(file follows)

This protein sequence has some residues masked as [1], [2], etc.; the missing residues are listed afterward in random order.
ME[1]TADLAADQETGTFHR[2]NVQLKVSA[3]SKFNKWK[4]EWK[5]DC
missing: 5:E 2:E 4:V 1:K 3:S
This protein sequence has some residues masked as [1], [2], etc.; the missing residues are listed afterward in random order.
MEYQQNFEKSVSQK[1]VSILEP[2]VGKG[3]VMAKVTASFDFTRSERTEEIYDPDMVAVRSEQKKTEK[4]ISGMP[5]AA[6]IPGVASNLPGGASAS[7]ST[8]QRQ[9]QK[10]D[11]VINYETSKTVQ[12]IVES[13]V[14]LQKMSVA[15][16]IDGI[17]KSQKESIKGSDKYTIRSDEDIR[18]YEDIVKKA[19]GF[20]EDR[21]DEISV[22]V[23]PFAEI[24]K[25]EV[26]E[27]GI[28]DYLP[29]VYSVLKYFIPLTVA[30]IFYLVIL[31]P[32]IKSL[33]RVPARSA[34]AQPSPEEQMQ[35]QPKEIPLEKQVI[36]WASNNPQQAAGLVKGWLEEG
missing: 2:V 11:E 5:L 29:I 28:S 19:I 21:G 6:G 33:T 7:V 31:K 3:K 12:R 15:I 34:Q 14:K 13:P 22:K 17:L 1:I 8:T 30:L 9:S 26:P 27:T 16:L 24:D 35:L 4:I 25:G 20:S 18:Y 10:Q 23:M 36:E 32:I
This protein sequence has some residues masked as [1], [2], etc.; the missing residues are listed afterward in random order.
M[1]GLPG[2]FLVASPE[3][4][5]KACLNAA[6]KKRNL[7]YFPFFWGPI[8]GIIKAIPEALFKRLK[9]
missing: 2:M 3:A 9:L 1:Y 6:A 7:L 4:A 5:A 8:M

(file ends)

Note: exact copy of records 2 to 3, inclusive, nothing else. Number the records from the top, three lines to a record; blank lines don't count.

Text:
This protein sequence has some residues masked as [1], [2], etc.; the missing residues are listed afterward in random order.
MEYQQNFEKSVSQK[1]VSILEP[2]VGKG[3]VMAKVTASFDFTRSERTEEIYDPDMVAVRSEQKKTEK[4]ISGMP[5]AA[6]IPGVASNLPGGASAS[7]ST[8]QRQ[9]QK[10]D[11]VINYETSKTVQ[12]IVES[13]V[14]LQKMSVA[15][16]IDGI[17]KSQKESIKGSDKYTIRSDEDIR[18]YEDIVKKA[19]GF[20]EDR[21]DEISV[22]V[23]PFAEI[24]K[25]EV[26]E[27]GI[28]DYLP[29]VYSVLKYFIPLTVA[30]IFYLVIL[31]P[32]IKSL[33]RVPARSA[34]AQPSPEEQMQ[35]QPKEIPLEKQVI[36]WASNNPQQAAGLVKGWLEEG
missing: 2:V 11:E 5:L 29:I 28:S 19:I 21:G 6:G 33:T 7:V 31:K 3:K 12:R 15:I 34:Q 14:K 13:P 22:K 17:L 1:I 8:T 30:L 9:S 26:P 27:T 16:L 24:D 35:L 4:I 25:G 20:S 18:Y 10:Q 23:M 36:E 32:I
This protein sequence has some residues masked as [1], [2], etc.; the missing residues are listed afterward in random order.
M[1]GLPG[2]FLVASPE[3][4][5]KACLNAA[6]KKRNL[7]YFPFFWGPI[8]GIIKAIPEALFKRLK[9]
missing: 2:M 3:A 9:L 1:Y 6:A 7:L 4:A 5:A 8:M